18 Present Sense Expert Testimony Dr. Harasimowicz was questioned about his interpretation of the October 19th x-rays. He testified that, if there were abnormalities in those x- rays, he considered it to be part of his job duties to try to identify any such abnormalities.
19 Present Sense Expert Testimony Dr. Harasimowicz testified that he was not limited in the amount of time he had to review and interpret the October 19th x-rays, and theoretically, he could have spent as long as an hour doing so if he wanted.
20 Present Sense Expert Testimony As to what he saw on the x-rays when he viewed them on October 19th, Dr. Harasimowicz testified that he could not remember what he saw at the time he reviewed them.
21 Present Sense Expert Testimony Dr. Harasimowicz also testified that he did not have any memory of his thought process at the time he read the October 19th x-rays.
22 Present Sense Expert Testimony Dr. Harasimowicz testified that there were no significant differences between the way he was able to view the x-rays at the time of his deposition compared to the circumstances under which he viewed the x-rays on October 19th.
23 Present Sense Expert Testimony Dr. Harasimowicz testified that there were no significant differences between the way he was able to view the x-rays at the time of his deposition compared to the circumstances under which he viewed the x-rays on October 19th.
24 Present Sense Expert Testimony BY MR. WATERS:Q: At any time you looked at Mr. Beishline’s October 19th, 2009, left knee x-rays after October 19, 2009 did you ever think that the patella was riding high or the patella was higher than what it should normally be?MR. ROLLER: And I will instruct him not to answer that.Q: Subsequent to October 19, 2009, have you, for any reason, changed any of your initial interpretations of Mr. Beishline’s left knee x-rays?MR. ROLLER: Instruct him not to answer.Q: Doctor, we do have views, one, two and three on the view box. I want to ask you some questions with respect to what you see at the present time on views one, two and three. So my question initially will be, do you see anything on views one, two or three which you interpret as being patella alta?MR. ROLLER: I’ll instruct him not to answer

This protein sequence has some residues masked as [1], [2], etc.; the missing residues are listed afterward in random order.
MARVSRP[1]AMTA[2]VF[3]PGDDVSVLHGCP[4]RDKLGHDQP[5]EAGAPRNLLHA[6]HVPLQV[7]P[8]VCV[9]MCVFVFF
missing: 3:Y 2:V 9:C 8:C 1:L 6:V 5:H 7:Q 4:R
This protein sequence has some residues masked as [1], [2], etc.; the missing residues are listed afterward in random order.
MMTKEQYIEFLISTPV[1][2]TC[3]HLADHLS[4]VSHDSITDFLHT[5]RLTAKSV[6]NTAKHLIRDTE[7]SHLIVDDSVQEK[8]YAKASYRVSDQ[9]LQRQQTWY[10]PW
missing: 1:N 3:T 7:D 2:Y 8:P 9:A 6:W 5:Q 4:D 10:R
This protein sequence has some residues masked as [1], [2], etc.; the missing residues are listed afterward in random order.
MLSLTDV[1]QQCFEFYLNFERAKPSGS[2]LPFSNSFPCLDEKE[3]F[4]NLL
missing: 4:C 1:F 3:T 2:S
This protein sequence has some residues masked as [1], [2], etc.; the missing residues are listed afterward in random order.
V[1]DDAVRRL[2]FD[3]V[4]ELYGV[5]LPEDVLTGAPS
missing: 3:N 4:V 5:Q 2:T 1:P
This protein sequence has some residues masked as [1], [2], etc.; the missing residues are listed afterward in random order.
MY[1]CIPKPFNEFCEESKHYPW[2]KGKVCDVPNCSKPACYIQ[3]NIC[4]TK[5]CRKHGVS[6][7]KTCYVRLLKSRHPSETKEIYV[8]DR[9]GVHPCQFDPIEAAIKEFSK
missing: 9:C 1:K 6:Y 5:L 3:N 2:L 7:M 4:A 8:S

25 Present Sense Expert Testimony In this case, one of the central issues is whether Dr. Harasimowicz violated the standard-of-care when he failed to see that Beishline’s left patella was not in the correct anatomical position. The October 19th x-rays, like photographs, are tangible, substantive evidence, and what they do or do not show are matters that will not change over time.
26 Present Sense Expert Testimony If the judicial process is to have as its purpose a search for the truth, then the trier-of-fact should not be prohibited from knowing Dr. Harasimowicz’s position with respect to what the October 19th x-rays show, regardless of whether it is the same or different from the conclusion he reached at the time of care.
27 Present Sense Expert Testimony Generally, a witness’s opinion—party or non-party—is discoverable. See Pa.R.C.P. No (c). Pennsylvania Rule of Civil Procedure (c) states:Except as otherwise provided by these rules, it is not ground for objection that the information sought involves an opinion or contention that relates to a fact or the application of law to fact.Pa.R.C.P. No (c).
28 Present Sense Expert Testimony It is important to note that the prohibition against discovery of opinions formerly contained in Rule was a ban of any discovery that would require a deponent, whether or not a party, to give an opinion as an expert witness over his objection. See Pa.R.C.P. No. 4011, Explanatory Comment— Thus, post-1978, expert opinions of parties are discoverable.
29 Present Sense Expert Testimony Pennsylvania Rule also does not prohibit the discovery of Dr. Harasimowicz’s opinions. Rule governs the discovery of experts “retained of specifically employed,” whose opinions are “acquired or developed in ‘anticipation of litigation.’” Pa.R.C.P. No
30 Present Sense Expert Testimony Rule , however, does not apply to party- defendants. The explanatory comment to Rule states:It should be emphasized that Rule is not applicable to discovery and deposition procedure where a defendant is himself an expert, such as a physician, architect or other professional person, and the alleged improper exercise of his professional skills is involved in the action. Such a defendant can be examined by written interrogatories under Rule or by oral deposition under Rule If so examined, a defendant cannot assert that his opinion may not be discovered without his consent.
31 Present Sense Expert Testimony The explanatory comment to Rule further states that an employee’s opinions are also not subject to the limitations of the Rule. It states:Finally, it applies only to experts “retained or specially employed.” A regular employee of a party who may have collected facts, prepared reports and rendered opinions, and who may be qualified as an expert, is not covered by this sub-section and has no immunity from discovery, simply because the party elects not to call him at trial. He is not an ‘expert’ within the meaning of the Rule; he is simply a witness, an employee of a party.